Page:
By purchasing yarn from String Theory, you’re lifting up a number of small and female-owned businesses. We help women in Rwanda, who survived the genocide, educate a new generation. We help women in Uruguay find meaningful work without leaving their rural homes. We help a family in New Hampshire maintain a mill, a tradition spanning hundreds of years. We help restore the Patagonia Grasslands by encouraging sustainable farming.Every yarn we stock makes a positive impact.
Local yarn dyer Naima Bond, aka Sister Ananse, applies what she has learned as an art student to dyeing yarn. The results are phenomenal!
Let Your Imagination Run Wild!
"Zebra" yarn gets its name because it starts out with black and white yarns stranded together giving it the zebra look. The black stays black even after the dye is added. When it is worked up, it is actually a bit more subtle than it appears in the skein.
Used by itself, it is best in a pattern that is primarily stockinette, garter, or eyelets - simple patterns that highlight the beauty of the colors of the yarn. Avoid cables and intricate lace that will be obscured by the colors. Crescent City is perfect for one skein!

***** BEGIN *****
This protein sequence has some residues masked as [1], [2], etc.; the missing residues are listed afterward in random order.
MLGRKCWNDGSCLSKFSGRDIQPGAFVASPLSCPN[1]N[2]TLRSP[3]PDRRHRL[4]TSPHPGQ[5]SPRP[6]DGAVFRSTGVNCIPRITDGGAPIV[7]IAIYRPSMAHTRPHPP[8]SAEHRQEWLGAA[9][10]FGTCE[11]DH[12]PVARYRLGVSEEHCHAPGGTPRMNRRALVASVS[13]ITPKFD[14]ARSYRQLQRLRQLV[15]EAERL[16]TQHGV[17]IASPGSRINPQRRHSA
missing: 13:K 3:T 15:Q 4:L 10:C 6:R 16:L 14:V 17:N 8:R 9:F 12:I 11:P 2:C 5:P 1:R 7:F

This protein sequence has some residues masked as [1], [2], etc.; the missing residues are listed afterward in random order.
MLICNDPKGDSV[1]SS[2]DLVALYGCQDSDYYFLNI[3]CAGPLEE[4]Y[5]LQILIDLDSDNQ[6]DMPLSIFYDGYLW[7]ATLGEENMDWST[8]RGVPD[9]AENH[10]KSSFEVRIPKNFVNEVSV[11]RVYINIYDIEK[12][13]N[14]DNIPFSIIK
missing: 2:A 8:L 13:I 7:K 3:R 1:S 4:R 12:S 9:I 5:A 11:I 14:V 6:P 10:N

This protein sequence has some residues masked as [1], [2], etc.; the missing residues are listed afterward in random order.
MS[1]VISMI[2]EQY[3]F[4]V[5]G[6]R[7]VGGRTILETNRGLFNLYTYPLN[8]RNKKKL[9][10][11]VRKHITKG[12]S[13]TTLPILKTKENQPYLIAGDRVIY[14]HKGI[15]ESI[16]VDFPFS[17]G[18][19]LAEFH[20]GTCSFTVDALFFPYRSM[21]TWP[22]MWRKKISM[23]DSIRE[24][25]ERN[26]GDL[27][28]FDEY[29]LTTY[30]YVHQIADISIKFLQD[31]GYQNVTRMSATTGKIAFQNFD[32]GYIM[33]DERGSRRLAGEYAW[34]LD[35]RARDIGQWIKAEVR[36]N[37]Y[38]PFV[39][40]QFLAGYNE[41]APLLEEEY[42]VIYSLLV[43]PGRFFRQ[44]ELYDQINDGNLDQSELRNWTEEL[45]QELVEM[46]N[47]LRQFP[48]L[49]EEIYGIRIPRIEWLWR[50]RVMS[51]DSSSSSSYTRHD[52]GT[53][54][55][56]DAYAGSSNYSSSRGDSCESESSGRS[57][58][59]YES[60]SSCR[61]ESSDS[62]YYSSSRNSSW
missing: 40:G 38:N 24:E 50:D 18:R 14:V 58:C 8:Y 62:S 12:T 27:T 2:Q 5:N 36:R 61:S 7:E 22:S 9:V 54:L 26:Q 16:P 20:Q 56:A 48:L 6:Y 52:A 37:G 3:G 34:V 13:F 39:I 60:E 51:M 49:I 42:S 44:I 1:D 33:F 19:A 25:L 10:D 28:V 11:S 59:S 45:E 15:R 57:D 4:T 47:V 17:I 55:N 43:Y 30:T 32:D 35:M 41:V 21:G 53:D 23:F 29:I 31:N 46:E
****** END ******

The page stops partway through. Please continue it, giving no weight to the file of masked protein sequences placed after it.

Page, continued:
Zebra yarn is also beautiful when striped with a semi-solid like in this sweater or saved for the edge of a shawl.
245 yards = 100g
Note: Naima puts a lot of different colors in most skeins, so yours may look slightly different than the skein pictured.
Soundtrack Cowl: two contrasting skeins
Framework Bralette: this yarn is so soft against your skin
Tincture Hat: pair Zebra DK with a skein of Dream in Color Cosette
Easy Goes It DK: easy triangle shawl
Cinnabar Shawl: this yarn is beautiful in brioche
Crescent City: one skein wonder shawl